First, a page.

Well, maybe not fly, but women a hundred years ago could ride. Without tampons. The first tampon, called fax, was sold in 1930 by Kotex in the U.S.A. [See fax and possibly the first Kotex tampon. The early history of menstrual tampons is unclear, something I'm investigating. Fax's date - fax is always lower case - is uncertain, and it might not be the first tampon.] A cotton-cellulose sausage without a string that was developed as a bandage in World War I. [Kotex developed pads from cellulose bandages in that war - see the first ad here - , only later using cellulose for tampons, probably in the 1930s.] And before then? Livius Fürst described a washable menstrual pad in his 1894 book "The Hygiene of Menstruation in Its Normal and Pathological State": buttons on the front of the waist band, front and back pads filled with a wood-shaving cushion, and a rubber covering for the middle section. In 1899 the products meant to free women were so awful that any of OUR mishaps with tampons or pads look silly.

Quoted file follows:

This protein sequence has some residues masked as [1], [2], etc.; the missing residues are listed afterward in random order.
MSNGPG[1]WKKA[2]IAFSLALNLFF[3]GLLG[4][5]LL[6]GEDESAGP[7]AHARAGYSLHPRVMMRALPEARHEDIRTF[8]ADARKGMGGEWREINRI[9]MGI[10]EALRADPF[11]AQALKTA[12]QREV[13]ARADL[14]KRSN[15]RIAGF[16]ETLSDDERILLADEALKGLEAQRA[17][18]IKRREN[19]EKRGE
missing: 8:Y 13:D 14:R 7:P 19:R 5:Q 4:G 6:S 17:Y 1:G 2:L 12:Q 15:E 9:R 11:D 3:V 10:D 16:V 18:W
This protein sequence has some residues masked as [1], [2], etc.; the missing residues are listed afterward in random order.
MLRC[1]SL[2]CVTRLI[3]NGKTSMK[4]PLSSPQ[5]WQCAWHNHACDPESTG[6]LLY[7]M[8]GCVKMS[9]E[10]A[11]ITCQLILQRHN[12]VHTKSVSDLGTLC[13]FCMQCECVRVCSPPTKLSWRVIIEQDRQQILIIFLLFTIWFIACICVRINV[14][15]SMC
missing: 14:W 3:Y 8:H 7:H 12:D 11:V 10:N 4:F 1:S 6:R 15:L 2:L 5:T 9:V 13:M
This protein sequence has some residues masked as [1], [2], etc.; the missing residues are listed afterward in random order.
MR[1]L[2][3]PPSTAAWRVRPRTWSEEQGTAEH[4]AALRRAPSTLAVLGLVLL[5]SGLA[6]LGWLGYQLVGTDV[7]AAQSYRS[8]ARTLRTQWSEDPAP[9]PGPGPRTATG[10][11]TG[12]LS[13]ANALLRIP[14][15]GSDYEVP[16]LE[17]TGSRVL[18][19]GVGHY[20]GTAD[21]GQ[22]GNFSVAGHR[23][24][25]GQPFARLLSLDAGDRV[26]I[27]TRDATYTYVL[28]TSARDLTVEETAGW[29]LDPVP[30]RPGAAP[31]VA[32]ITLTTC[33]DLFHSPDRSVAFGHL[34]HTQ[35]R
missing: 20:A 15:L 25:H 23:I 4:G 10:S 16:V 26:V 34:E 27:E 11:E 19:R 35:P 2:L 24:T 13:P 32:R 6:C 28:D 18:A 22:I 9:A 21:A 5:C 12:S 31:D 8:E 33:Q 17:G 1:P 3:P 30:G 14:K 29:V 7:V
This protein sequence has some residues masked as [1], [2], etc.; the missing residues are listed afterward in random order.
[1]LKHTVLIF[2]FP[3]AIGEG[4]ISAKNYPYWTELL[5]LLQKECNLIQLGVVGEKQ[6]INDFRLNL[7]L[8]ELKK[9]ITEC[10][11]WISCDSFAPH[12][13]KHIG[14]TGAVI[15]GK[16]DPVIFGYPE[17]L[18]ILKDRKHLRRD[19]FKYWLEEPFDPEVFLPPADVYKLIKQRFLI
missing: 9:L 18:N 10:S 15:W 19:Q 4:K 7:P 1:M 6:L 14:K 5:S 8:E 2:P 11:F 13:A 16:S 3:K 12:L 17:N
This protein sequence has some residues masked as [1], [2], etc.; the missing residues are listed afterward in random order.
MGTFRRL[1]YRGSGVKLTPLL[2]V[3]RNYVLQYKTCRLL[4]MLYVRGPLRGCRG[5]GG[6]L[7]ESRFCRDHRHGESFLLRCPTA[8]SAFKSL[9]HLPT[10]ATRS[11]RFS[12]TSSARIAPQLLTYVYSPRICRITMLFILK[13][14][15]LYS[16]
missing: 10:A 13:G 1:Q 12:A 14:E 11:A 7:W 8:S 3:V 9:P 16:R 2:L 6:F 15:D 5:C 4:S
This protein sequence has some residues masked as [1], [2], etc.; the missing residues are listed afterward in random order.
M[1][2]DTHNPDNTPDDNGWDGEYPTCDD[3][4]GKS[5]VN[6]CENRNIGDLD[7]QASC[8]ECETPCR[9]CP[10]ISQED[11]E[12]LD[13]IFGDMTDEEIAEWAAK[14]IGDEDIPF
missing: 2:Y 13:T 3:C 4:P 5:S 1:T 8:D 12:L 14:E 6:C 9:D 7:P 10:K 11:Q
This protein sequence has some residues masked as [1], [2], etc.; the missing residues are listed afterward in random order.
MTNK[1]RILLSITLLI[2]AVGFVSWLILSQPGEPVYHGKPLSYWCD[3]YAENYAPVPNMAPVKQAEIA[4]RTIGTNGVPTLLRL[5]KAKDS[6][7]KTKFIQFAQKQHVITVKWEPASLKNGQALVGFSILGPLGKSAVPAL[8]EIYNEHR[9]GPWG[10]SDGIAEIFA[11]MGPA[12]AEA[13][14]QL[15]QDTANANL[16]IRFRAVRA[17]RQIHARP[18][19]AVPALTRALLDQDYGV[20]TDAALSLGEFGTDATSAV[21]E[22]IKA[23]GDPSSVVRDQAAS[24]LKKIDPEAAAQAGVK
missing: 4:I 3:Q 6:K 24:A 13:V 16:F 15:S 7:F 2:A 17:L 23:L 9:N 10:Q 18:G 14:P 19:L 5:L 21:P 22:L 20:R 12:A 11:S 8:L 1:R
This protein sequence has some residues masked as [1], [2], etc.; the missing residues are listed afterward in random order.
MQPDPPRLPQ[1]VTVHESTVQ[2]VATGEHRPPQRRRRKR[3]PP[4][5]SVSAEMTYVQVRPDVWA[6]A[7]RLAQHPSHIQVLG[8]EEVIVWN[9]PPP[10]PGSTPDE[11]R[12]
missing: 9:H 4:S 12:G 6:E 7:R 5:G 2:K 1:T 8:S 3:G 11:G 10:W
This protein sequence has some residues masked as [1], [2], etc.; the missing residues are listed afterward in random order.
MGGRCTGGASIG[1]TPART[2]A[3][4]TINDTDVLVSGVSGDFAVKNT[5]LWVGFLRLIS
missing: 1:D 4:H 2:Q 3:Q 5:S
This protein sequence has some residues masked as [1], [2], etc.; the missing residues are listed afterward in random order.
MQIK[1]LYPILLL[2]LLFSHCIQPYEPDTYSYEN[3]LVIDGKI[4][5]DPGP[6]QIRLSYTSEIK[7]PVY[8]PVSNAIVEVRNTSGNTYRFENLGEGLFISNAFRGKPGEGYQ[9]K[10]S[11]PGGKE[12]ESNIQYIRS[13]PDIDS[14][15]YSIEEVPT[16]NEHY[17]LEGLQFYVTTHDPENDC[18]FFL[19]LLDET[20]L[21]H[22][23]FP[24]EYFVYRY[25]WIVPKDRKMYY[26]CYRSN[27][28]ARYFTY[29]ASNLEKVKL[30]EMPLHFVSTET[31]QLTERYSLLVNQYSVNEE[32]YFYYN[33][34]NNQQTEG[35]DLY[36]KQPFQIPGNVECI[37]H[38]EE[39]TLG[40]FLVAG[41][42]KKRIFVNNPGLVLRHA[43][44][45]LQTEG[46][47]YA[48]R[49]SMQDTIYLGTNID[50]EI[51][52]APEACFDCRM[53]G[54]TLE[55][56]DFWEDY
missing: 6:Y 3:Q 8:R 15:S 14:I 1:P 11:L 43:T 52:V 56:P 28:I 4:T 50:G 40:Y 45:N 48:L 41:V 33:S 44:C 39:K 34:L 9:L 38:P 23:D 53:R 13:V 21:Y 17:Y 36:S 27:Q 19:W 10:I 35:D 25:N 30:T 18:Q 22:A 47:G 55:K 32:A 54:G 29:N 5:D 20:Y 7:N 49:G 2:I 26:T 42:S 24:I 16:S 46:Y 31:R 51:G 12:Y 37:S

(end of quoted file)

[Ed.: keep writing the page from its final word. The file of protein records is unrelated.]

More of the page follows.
But they aren't silly. Everyone wants to go to a swimming pool - me too. So relax, which is what appears in the directions for o.b. tampons - simple, certain and you won't feel it. Wash your hands, open the wrapping, take it off, pull the tab, press the end of your index finger in the end of the tampon, and insert it best while sitting on the toilet or with standing with the leg raised. First up, then a little tilted towards the back. The bathroom floor in the swimming pool was wet and slippery, my hands soft and shaky.
The only thing worse is inserting a tampon in a rocking train toilet, the shoes splashing in the puddle of urine left by the last person, pants around the knees, ticket in one hand and the tampon in the other. No such thing as a life without fear that the tampon doesn't stay where it should or drops into the winged pad stuck to the underpants, which is too far forward or too far to the rear for absorbing.